As I have been playing with the Learning Environment Design Model, I alternate between thinking that it’s just a pretty way of saying what we’ve always said, and thinking that it’s a somewhat profound leap that really captures today’s organizational learning challenges. Ultimately, others will be the judge, but allow me to at least explain my thinking.
While I wanted to dismiss claims that “the ADDIE model is dead” out of hand, I have too much respect for Michael Allen and others who were making that claim to just shut my ears. In addition to “fixing” the impression that the ADDIE path is a linear one (see ADDIE spirograph), my musings uncovered another important change that we need to account for: we need to expand the scope of our outcomes from “instruction” to a more comprehensive “learning environment.”
One of the things that leading thinkers in the impact of the web have been practically shouting at us is that the way that people learn is dramatically shifting. (Tony O’Driscoll and Karl Kapp are my favorite sources.) Not only do learners have access to the unfathomable resources of the internet, they also have access to a huge array of people through cyberspace connections. Whether it is through participating in electronic communities, monitoring blogs and topical sites, researching and contacting like thinkers, or engaging in other electronically mediated activities, the tools we now have for learning dwarf the impact of some of our “training” programs. Even without internet connections, many organizations and nearly all software programs have on-line resources, built-in electronic help features, and performance prompts to assist people in becoming proficient quickly at the time of need.
If we are to lead the way in supporting learning in our organizations, we have to step up from designing learning “events” (classes, e-learning, “blended” courses) and work on designing a comprehensive learning environment that encompasses these things but also supports emerging learning needs as they take shape.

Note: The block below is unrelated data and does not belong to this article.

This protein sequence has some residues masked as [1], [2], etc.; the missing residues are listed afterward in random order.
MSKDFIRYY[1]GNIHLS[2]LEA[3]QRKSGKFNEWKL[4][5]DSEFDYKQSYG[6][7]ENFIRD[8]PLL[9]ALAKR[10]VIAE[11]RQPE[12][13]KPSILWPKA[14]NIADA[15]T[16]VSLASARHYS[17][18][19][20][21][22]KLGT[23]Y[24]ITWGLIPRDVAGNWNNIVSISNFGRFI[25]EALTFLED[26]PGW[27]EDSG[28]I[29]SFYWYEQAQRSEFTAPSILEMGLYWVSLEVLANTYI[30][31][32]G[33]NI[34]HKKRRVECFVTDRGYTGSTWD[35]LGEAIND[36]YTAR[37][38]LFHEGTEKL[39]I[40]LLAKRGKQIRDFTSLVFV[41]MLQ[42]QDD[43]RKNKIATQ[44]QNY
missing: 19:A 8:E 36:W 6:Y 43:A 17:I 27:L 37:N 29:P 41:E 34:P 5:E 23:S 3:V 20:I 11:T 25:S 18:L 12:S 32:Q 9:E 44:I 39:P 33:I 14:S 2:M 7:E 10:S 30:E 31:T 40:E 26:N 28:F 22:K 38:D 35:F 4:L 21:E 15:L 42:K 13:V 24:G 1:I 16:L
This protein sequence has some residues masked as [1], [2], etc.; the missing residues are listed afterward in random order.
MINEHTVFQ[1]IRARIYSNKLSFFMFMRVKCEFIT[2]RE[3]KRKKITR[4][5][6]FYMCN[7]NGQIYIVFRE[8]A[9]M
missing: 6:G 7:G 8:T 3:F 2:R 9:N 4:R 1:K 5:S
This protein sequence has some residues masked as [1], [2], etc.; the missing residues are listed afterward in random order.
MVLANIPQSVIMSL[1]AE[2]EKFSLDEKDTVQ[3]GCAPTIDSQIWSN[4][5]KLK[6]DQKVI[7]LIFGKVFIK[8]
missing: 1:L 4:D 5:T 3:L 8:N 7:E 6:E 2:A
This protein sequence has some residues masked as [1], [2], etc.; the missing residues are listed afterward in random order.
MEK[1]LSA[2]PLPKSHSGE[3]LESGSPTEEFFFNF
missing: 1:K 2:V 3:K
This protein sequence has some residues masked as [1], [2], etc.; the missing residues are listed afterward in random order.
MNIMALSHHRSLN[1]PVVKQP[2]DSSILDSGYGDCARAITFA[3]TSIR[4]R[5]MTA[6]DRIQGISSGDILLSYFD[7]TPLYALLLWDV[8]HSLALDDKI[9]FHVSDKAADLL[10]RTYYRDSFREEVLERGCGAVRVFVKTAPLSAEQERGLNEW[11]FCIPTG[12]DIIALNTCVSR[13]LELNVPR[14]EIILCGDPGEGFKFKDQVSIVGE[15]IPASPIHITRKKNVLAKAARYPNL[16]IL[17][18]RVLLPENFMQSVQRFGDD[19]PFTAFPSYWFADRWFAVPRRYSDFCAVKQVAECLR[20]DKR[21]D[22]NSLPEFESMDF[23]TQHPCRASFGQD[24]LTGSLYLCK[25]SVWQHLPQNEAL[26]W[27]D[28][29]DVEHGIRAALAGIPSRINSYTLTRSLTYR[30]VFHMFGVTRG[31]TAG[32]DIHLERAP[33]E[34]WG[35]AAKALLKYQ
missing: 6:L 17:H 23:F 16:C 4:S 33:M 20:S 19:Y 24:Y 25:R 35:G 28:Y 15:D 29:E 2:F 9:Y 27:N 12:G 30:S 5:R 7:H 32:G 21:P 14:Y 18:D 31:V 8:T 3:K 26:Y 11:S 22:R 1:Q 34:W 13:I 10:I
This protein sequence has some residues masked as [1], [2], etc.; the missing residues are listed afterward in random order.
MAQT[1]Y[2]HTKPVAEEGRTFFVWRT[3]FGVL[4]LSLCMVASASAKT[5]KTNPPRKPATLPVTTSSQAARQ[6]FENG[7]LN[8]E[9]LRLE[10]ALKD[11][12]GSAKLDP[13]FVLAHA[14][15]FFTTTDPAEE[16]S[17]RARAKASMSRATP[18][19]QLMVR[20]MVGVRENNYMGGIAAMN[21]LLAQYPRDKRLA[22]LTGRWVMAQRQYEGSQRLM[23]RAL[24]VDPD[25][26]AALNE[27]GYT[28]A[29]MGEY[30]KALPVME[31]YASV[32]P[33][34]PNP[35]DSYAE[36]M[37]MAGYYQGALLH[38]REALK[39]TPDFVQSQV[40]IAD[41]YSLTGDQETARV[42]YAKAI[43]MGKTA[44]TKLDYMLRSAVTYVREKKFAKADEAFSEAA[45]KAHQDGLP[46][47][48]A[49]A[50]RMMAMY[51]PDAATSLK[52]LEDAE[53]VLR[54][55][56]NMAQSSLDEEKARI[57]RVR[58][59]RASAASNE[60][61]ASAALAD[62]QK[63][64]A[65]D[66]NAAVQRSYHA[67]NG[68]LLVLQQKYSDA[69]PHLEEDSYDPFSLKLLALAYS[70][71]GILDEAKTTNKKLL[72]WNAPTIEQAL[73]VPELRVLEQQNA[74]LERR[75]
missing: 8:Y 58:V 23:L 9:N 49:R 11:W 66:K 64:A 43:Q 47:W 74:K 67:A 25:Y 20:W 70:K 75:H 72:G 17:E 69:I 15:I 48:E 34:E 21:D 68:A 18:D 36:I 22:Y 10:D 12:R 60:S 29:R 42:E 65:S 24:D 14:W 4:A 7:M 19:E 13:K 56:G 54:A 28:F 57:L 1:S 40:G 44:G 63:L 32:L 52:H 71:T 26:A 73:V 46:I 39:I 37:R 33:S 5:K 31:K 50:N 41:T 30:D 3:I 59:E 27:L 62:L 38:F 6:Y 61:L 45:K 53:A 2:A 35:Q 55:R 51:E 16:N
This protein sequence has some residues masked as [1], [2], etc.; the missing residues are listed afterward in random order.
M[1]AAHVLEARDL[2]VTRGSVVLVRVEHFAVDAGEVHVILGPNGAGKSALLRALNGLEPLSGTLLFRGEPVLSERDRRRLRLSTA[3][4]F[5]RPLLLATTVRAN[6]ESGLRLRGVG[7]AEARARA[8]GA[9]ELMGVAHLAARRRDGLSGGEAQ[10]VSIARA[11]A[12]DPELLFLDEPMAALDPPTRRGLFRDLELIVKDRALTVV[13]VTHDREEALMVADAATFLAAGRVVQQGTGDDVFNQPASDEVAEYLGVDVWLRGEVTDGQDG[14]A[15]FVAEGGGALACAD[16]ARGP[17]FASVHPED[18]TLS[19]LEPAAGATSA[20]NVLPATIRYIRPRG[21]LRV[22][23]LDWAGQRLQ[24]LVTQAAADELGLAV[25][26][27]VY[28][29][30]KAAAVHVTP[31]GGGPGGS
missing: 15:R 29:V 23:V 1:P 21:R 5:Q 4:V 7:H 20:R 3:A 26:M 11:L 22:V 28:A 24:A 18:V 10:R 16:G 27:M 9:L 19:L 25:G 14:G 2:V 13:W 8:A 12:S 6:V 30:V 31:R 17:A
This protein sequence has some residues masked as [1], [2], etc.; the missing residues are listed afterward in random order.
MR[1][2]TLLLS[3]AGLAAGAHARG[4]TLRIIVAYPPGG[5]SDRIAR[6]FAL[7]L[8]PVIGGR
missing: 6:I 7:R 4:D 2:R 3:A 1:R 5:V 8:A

A Learning Environment, in my view, is a more comprehensive set of learning supports that includes training and education events (these aren’t dead either🙂 ), resources and tools, relationships and networks, and supervisor and company support. Some of what these components of the learning environment entail are outlined in the analysis section of the “What Changes” graphic associated with the Learning Environment Design model; I won’t repeat them here. There isn’t a comprehensive list, however. And even if I would endeavor write one, it would become outdated relatively quickly. The learning environment is dynamic, and our design of it is also dynamic. In that sense, Learning Environment Design is akin to to the development of a learning strategy for an organization. It’s important to note that Learning Environment Design can be applied even when the learners have no access to the internet (or to any of the other potential components) – the other aspects of the learning environment will need to be configured to meet the needs instead.
The ADDIE spirograph, then, is applied both at the comprehensive environment level, and at the individual component level, whether the component is a course, an on-line job aid, a community of practice, or any other learning tool. We engage in assessment, design, development, implementation and evaluation activities at all levels.
Some readers will ask… haven’t performance technology and performance consulting writers been urging us to do expand our thinking into the “environment” for years? Yes, but… I believe there’s a difference between worrying about the environment as it pertains to supporting learning and worrying about the environment as it pertains to performance. I’d like the learning professionals to focus on the learning environment and let the management team focus on the performance environment – and that’s a post for another day (see this one and others tagged with the keyword “performance”).
In later posts, I’ll talk about the three “spaces” in the model (learning space, application space, and performance space). Here are my questions for readers: What other solutions might I explicitly note as aspects of the learning environment that we should be assessing and designing? Is the distinction between design for learning environment and design for an event an important one or not?